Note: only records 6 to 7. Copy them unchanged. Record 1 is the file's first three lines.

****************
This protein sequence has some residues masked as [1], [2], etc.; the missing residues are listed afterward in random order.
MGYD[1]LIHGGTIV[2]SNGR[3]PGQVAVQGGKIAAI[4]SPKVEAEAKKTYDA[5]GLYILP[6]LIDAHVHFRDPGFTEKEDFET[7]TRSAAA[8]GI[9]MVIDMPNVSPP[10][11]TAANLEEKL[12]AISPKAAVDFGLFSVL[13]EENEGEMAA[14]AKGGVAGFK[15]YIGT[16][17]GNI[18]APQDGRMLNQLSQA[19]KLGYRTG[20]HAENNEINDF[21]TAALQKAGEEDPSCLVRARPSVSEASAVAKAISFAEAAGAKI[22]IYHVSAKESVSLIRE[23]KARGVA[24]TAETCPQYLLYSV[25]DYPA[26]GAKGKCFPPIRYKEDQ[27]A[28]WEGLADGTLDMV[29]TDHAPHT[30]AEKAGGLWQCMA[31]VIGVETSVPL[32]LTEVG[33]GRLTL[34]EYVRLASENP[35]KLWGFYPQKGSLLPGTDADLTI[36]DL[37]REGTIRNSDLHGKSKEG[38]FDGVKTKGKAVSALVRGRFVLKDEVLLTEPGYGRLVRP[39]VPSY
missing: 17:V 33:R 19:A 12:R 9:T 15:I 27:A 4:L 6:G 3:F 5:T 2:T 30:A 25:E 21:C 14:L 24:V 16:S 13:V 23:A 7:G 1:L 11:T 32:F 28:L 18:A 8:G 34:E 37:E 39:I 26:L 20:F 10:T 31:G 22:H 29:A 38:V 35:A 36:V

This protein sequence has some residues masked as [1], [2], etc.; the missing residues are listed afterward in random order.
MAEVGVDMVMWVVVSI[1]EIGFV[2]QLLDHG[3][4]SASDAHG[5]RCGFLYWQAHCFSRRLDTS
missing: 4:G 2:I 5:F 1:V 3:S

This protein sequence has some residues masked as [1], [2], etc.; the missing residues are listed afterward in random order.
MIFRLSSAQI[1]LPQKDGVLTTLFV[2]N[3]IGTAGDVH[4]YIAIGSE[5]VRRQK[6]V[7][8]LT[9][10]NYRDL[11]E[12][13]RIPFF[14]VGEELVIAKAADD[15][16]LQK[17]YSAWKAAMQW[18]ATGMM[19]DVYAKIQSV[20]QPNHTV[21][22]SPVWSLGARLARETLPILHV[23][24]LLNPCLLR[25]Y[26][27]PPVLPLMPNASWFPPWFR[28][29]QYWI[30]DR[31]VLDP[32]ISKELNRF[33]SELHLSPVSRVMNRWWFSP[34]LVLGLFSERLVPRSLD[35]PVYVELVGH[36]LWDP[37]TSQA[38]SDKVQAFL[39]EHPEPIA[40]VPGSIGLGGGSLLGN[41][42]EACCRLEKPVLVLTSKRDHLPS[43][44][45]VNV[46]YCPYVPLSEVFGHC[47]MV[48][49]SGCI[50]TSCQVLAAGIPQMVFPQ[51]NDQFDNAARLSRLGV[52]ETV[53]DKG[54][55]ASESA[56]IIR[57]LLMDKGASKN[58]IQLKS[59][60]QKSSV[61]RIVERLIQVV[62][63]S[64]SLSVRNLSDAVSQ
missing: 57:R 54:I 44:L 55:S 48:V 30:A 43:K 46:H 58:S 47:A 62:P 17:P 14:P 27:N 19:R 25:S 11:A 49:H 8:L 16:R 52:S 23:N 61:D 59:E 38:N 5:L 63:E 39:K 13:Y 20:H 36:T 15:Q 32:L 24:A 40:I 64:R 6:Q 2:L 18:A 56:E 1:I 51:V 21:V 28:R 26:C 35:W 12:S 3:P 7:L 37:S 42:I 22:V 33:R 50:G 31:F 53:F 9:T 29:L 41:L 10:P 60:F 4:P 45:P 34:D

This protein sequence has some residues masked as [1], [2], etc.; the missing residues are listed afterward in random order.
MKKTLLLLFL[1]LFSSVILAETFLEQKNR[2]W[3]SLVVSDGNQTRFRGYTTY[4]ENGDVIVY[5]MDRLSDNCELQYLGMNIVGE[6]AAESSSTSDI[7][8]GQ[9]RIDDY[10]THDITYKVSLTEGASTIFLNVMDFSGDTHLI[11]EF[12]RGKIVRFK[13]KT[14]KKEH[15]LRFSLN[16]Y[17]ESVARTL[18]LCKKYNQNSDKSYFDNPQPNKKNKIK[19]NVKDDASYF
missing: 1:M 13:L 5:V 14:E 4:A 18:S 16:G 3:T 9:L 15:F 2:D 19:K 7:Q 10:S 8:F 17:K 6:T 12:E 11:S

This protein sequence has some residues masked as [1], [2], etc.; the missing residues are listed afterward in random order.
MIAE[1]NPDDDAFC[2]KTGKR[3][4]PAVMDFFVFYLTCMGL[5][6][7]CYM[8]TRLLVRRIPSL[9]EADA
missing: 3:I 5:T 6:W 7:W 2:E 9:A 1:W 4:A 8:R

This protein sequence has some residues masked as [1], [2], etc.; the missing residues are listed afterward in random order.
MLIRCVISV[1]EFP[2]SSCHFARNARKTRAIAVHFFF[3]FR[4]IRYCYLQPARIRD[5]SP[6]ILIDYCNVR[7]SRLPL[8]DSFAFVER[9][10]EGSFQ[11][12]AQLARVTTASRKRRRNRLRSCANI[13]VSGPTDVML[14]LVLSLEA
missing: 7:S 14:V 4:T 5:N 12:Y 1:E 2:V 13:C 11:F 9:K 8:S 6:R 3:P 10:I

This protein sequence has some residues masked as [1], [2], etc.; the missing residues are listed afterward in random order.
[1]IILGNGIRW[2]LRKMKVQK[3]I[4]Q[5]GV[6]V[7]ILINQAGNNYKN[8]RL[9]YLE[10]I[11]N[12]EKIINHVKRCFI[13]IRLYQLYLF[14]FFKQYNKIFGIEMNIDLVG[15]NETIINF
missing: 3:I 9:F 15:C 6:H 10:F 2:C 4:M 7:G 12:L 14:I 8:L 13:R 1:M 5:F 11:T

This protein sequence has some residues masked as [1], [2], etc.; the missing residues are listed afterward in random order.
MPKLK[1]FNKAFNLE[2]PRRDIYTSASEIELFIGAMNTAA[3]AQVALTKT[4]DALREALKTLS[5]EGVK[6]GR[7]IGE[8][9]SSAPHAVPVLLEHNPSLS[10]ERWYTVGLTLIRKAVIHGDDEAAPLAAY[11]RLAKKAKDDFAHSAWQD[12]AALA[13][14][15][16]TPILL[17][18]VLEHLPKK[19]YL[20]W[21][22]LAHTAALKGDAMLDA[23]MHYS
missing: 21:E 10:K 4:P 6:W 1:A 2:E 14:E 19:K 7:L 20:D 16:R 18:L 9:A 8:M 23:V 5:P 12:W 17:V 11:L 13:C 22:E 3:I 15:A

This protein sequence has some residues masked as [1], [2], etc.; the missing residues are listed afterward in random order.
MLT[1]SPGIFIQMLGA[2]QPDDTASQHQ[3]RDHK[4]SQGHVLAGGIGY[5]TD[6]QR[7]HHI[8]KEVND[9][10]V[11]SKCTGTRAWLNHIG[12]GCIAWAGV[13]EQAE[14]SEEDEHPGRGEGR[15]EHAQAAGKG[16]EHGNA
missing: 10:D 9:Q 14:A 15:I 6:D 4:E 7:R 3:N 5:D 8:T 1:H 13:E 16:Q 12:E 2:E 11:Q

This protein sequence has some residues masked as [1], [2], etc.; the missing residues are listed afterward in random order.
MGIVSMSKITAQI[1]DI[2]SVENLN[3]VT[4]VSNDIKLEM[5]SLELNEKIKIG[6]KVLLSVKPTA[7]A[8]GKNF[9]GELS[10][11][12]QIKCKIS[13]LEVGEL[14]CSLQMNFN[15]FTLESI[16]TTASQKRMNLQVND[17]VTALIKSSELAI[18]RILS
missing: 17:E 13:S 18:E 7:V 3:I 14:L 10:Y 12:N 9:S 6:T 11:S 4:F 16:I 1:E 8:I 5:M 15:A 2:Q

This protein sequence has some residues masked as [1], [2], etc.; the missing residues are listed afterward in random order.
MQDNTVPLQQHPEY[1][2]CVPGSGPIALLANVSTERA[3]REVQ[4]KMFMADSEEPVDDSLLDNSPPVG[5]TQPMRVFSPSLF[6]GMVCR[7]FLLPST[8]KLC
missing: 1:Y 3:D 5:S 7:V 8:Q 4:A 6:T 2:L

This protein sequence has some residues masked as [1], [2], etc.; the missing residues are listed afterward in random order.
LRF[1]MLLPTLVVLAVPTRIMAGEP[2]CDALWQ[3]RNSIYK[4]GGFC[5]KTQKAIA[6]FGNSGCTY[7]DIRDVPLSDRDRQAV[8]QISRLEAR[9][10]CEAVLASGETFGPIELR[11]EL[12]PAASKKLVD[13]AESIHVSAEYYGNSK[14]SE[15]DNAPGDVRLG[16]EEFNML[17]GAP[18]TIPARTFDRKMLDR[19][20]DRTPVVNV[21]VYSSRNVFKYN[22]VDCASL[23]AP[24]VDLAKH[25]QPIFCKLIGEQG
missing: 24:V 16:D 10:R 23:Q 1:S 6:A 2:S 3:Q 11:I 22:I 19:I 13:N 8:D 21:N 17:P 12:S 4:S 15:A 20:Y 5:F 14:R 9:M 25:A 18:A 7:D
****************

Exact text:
This protein sequence has some residues masked as [1], [2], etc.; the missing residues are listed afterward in random order.
MLIRCVISV[1]EFP[2]SSCHFARNARKTRAIAVHFFF[3]FR[4]IRYCYLQPARIRD[5]SP[6]ILIDYCNVR[7]SRLPL[8]DSFAFVER[9][10]EGSFQ[11][12]AQLARVTTASRKRRRNRLRSCANI[13]VSGPTDVML[14]LVLSLEA
missing: 7:S 14:V 4:T 5:N 12:Y 1:E 2:V 13:C 11:F 9:K 8:S 6:R 3:P 10:I

This protein sequence has some residues masked as [1], [2], etc.; the missing residues are listed afterward in random order.
[1]IILGNGIRW[2]LRKMKVQK[3]I[4]Q[5]GV[6]V[7]ILINQAGNNYKN[8]RL[9]YLE[10]I[11]N[12]EKIINHVKRCFI[13]IRLYQLYLF[14]FFKQYNKIFGIEMNIDLVG[15]NETIINF
missing: 3:I 9:F 15:C 6:H 10:F 2:C 4:M 7:G 12:L 14:I 8:L 13:R 1:M 5:F 11:T